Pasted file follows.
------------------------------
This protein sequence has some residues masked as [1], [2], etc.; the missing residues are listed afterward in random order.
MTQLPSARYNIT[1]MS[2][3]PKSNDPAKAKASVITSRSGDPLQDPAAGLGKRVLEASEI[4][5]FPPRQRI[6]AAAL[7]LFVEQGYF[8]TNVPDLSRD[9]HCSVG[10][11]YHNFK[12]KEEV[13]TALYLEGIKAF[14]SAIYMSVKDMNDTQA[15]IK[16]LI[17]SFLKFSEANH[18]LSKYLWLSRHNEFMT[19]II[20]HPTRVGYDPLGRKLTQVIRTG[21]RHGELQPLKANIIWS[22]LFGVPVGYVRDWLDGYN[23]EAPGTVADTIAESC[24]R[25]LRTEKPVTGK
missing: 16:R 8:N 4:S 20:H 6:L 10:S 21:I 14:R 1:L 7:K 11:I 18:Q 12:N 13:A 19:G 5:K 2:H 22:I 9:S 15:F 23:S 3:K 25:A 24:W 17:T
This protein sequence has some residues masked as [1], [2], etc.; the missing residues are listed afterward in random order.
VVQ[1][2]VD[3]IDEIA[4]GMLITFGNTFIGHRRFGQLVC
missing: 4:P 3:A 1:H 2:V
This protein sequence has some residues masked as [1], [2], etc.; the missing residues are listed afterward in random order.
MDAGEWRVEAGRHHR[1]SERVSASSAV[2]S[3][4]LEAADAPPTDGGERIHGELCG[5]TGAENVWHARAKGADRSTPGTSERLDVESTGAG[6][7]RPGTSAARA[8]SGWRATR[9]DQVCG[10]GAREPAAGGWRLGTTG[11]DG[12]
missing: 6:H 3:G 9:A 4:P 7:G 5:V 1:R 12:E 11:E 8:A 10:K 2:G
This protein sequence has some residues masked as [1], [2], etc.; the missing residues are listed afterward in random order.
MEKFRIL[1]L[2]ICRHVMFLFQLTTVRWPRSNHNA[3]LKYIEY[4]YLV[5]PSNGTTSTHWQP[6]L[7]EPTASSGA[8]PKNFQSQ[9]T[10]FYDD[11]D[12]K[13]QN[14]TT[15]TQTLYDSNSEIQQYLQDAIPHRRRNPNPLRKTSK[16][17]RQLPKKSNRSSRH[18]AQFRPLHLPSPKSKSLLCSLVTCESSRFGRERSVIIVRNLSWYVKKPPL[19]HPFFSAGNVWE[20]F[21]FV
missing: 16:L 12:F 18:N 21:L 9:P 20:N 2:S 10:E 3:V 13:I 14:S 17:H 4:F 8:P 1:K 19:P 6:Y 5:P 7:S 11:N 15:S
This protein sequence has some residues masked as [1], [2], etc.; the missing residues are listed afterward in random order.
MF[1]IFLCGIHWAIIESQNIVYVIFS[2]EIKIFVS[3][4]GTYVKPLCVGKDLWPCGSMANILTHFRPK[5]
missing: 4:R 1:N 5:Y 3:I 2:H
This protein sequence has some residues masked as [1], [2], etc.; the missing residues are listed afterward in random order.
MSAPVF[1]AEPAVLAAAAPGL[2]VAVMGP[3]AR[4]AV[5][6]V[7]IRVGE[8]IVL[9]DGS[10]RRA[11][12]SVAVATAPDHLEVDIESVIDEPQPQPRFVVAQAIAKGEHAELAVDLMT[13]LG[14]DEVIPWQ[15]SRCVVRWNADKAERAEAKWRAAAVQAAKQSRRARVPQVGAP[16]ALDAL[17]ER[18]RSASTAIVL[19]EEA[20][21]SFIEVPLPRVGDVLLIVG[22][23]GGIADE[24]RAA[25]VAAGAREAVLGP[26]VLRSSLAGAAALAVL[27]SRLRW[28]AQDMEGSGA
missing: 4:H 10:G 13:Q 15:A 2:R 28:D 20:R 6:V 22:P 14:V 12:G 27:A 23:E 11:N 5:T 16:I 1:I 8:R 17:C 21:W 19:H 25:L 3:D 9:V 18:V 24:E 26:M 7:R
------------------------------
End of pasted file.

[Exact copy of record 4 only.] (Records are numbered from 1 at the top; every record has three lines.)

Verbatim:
This protein sequence has some residues masked as [1], [2], etc.; the missing residues are listed afterward in random order.
MEKFRIL[1]L[2]ICRHVMFLFQLTTVRWPRSNHNA[3]LKYIEY[4]YLV[5]PSNGTTSTHWQP[6]L[7]EPTASSGA[8]PKNFQSQ[9]T[10]FYDD[11]D[12]K[13]QN[14]TT[15]TQTLYDSNSEIQQYLQDAIPHRRRNPNPLRKTSK[16][17]RQLPKKSNRSSRH[18]AQFRPLHLPSPKSKSLLCSLVTCESSRFGRERSVIIVRNLSWYVKKPPL[19]HPFFSAGNVWE[20]F[21]FV
missing: 16:L 12:F 18:N 21:L 9:P 20:N 2:S 10:E 3:V 13:I 14:S 17:H 4:F 8:P 1:K 19:P 6:Y 5:P 7:S 11:N 15:S